A partial power failure at the recent Super Bowl XLVII in New Orleans caused a 35 minute blackout in approximately half of the Mercedes-Benz Superdome . The LA Times has labelled this incident a most ‘embarrassing’ glitch at the nation’s ‘most watched’ sport event. With over 100 million viewers nation-wide and televised in over 180 countries, the match between the Baltimore Ravens and the San Fransisco 49ers was paused in the second half and the CBS broadcast went off the air for the majority of the outage. Inside the stadium, escalators and eftpos machines also stopped working. The power outage was found to have been caused by a faulty relay device that had been installed months prior to the big game, ironically to protect the stadium from blackouts resulting from cable failures. As CNN News reports, the question of who is to blame has come down to SMG, the company that manages the Superdome; S&C Electric Co., the manufacturers of the relay device; or Entergy, the company that installed it.
Electrical engineering expert Professor Mehraeen told the LA Times that it is “not unusual for [relay devices] to have problems...they can be unpredictable, despite national testing standards recommended by manufacturers.” Perhaps then the issue is the apparent lack of risk analysis and contingency planning. The power blackout had a significant impact on advertisers who, according to marketing expert Josh Leibowitz, paid up to US$38 million per 30 second ad slot during the broadcast of the game.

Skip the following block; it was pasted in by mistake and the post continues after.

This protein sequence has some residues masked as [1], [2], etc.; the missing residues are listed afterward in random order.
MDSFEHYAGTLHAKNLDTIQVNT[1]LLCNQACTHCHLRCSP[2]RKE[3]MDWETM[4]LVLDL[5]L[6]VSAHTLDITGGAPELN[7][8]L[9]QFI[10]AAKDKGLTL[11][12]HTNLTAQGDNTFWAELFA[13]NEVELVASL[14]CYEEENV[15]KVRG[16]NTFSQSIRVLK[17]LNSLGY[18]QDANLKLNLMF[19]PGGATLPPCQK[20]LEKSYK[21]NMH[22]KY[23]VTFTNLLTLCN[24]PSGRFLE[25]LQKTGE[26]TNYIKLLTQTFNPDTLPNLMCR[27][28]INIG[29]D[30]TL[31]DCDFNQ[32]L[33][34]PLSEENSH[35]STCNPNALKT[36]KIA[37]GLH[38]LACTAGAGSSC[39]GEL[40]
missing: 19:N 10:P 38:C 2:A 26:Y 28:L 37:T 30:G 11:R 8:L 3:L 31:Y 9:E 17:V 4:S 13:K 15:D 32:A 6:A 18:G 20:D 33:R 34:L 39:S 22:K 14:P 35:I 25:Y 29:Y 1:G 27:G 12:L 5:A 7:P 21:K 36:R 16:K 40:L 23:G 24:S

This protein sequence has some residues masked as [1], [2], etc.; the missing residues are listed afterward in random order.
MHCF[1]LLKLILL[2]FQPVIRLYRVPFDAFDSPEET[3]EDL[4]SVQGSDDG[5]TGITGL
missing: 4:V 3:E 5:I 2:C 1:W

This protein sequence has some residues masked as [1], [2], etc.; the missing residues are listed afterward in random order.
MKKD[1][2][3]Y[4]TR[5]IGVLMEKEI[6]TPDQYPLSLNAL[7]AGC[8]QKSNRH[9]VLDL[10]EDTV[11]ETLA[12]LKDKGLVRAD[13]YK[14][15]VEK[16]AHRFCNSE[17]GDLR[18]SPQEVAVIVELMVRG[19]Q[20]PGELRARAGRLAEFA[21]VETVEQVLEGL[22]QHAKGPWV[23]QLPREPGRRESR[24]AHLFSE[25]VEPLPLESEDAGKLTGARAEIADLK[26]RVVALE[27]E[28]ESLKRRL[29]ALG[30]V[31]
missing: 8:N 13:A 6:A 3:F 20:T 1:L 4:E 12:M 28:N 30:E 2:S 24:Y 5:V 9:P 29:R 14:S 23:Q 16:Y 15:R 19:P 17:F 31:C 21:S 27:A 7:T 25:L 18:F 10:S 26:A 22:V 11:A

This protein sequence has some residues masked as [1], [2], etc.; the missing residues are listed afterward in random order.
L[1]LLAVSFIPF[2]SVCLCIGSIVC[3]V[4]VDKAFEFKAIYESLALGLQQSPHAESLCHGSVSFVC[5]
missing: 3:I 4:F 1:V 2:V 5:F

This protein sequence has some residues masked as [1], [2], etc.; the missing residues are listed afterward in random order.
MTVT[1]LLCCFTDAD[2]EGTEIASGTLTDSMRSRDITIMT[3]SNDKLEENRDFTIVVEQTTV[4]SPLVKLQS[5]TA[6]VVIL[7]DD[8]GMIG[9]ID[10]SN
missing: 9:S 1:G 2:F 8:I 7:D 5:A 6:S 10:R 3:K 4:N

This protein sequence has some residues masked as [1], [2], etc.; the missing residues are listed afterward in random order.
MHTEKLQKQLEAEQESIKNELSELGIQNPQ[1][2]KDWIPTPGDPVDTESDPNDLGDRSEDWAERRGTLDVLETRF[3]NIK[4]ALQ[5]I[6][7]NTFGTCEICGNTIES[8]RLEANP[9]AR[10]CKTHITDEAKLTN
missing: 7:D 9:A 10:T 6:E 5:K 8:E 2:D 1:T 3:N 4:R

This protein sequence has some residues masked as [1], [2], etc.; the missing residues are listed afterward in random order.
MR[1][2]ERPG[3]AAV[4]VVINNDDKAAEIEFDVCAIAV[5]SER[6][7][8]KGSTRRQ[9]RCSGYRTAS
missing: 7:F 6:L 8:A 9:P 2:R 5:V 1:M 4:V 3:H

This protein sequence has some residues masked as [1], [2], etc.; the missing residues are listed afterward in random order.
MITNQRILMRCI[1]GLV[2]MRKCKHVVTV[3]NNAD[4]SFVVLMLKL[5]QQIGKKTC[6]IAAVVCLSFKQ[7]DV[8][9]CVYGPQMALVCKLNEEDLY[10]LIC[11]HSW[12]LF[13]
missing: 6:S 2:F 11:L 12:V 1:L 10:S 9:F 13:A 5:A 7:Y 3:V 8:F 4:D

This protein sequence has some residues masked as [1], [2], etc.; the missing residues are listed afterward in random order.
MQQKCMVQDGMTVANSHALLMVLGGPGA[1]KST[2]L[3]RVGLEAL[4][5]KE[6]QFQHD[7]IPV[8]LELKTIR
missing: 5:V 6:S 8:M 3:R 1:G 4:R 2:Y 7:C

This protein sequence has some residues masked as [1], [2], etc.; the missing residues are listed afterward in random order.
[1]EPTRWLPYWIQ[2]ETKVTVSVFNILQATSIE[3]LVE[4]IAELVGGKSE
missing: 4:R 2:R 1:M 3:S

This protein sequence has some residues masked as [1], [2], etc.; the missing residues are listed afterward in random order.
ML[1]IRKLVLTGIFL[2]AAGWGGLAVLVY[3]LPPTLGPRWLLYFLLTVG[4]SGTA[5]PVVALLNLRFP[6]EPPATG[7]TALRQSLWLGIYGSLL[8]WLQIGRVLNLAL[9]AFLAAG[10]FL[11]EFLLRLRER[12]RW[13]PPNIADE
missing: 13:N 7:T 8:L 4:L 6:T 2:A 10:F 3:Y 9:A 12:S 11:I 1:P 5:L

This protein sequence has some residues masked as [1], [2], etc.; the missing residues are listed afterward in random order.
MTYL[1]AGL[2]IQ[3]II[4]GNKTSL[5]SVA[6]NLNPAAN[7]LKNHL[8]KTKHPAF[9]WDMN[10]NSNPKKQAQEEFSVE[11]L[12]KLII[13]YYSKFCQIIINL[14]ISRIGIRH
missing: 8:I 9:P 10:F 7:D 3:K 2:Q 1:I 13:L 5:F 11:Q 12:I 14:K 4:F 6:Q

With the mass popularity amongst spectators of user-generated content platforms such as Twitter and Facebook, the 35-minute pause in the game saw over 230, 000 tweets per minute. This time, according to Leibowitz, could have been used by the event organisers to generate valuable spectator feedback on advertising initiatives, or to inform viewers of what was being done to rectify the situation. Some advertisers engaged in the online banter, with Audi tweeting a ‘swipe’ at Mercedes-Benz, after whom the Superdome is officially named. As CNN News reports, spectators’ tweets which focussed on the blackout may have generated negative publicity for the stadium, and ignited fears in the host city for future bids for the Super Bowl.
According to officials from Entergy, the faulty device has since been removed and replaced, however the ramifications of the Superdome’s apparent lack of contingency planning and the missed opportunities for the games’ advertisers cannot be undone.